No Man's Nightingale

No Man's Nightingale

Book - 2013
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INCLUDES AN EXCERPT OF RENDELL'S FINAL NOVEL, DARK CORNERS

From crime legend Ruth Rendell, the gripping new novel in her "beloved" (USA Today) Inspector Wexford series, which will soon mark its fiftieth anniversary.

A female vicar named Sarah Hussain is discovered strangled in her Kingsmarkham vicarage. Maxine, the gossipy cleaning woman who finds the body, happens to also be in the employ of former Chief Inspector Reginald Wexford and his wife. When called on by his old deputy, Wexford, who has taken to reading The Decline and Fall of the Roman Empire as a retirement project, leaps at the chance to tag along with the investigators. Wexford is intrigued by the unusual circumstances of the murder, but he's also desperate to escape the chatty Maxine.

A single mother to a teenage girl, Hussain was a woman working in a male-dominated profession. Of mixed race and an outspoken church reformer, she had turned some in her congregation against her, including the conservative vicar's warden. Could one of her enemies in the church have gone so far as to kill her? Or could it have been the elderly next-door gardener with a muddled alibi?

As Wexford searches the vicar's house alongside the police, he sees a book, Newman's Apologia Pro Vita Sua , lying on Hussain's bedside table. Inside it is a letter serving as a bookmark. Without thinking much, Wexford puts it into his pocket. Wexford soon realizes he has made a grave error--he's removed a piece of evidence from the crime scene. Yet what he finds inside begins to illuminate the murky past of Sarah Hussain. Is there more to her than meets the eye?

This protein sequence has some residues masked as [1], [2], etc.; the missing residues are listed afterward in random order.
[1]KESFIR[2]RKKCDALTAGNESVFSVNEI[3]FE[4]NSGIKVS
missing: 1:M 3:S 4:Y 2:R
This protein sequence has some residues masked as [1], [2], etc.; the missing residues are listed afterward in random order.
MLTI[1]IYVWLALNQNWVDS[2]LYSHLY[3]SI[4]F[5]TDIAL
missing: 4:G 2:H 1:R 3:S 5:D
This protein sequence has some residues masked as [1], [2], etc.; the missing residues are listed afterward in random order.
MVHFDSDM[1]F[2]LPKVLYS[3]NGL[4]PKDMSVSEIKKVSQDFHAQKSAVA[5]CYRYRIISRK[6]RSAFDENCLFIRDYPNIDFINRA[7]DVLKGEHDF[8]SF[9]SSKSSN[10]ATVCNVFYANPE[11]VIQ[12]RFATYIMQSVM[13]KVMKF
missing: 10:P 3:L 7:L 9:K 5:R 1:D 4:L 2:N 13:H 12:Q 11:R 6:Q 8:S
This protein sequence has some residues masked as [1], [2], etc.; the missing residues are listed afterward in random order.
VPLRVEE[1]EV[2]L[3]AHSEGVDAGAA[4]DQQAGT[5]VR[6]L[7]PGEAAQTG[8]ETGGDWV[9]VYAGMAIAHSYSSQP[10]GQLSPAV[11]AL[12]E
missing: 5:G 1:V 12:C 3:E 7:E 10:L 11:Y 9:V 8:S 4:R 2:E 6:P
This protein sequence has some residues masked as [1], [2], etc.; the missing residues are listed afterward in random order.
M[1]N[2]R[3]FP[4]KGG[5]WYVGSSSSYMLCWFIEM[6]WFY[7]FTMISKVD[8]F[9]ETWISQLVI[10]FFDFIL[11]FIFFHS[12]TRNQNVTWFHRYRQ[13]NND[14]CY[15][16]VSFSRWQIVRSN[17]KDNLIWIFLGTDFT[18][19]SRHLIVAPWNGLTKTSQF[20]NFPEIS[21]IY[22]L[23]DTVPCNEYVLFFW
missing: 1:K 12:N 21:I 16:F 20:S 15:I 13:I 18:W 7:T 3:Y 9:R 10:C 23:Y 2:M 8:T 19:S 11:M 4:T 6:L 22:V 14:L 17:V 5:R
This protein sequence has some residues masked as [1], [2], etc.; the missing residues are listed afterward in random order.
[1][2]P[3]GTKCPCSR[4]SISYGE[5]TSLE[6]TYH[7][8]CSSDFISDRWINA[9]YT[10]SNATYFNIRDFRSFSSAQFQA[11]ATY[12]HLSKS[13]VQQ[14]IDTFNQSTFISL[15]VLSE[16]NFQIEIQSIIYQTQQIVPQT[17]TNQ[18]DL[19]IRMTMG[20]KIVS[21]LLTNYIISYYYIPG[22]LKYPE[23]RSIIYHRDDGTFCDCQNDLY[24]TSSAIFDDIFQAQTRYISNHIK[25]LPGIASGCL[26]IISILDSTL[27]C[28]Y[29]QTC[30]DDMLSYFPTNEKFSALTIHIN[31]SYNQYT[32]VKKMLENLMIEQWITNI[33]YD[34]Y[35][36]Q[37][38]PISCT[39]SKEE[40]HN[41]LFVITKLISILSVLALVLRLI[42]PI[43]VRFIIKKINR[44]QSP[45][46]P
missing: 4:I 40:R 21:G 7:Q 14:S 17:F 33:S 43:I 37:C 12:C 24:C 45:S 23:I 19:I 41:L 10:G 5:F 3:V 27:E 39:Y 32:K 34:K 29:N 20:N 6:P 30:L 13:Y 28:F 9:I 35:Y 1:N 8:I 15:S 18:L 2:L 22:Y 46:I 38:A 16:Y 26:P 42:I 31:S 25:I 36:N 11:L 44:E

No Man's Nightingale is Ruth Rendell's masterful twenty-fourth installment in one of the great crime series of all time.
Publisher: New York ; Toronto : Scribner, 2013
Edition: 1st Scribner hardcover ed. --
ISBN: 9781476744483
1476744483
Characteristics: 275 p. ;,24 cm. --

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readerpat
Jul 01, 2014

I enjoyed this book and look forward to reading more of Ruth Rendell.

1
123Shannon
Jan 26, 2014

Enjoyed this book. Read it from cover to cover. Ruth Rendell is one of my favorite authors and she never disappoints. Look forward to her next book.

n
ndexter
Jan 20, 2014

On a backdrop of; location, events, women in the ministry, racism, and character diversity, Inspector Wexford, resolves the crime. However, there is the appearance of being; weak, apologetic, and repetitous referral of his status of being a former policemen, his office and rosewood desk.

l
Lamorna3
Jan 15, 2014

Started out well but failed to come up with a believable ending.

g
gloryb
Dec 25, 2013

Wexford is retired but still gets involved with solving murders that happen in his neighborhood. I just got tired of reading about his "senior moments" and how difficult it was to change with the times, especially those changes dealing with technology or, for that matter, religious practices, racial and social issues. Not a riveting read.

n
nwesterman
Nov 23, 2013

Ruth Rendell is without question a master of the genre. even so, I had the sense that this novel was a bit of a walk-through in the series. She's got the formula Wexford down, and has follwed it throughout. Which doesn't mean that it's not worth reading: even an average Wexford novel is more compelling and well written than most mysteries on the market, but I couldn't help feeling that this one was a bit of a contract fulfillment piece, rather than built around the kernal of a great story demanding to be told.

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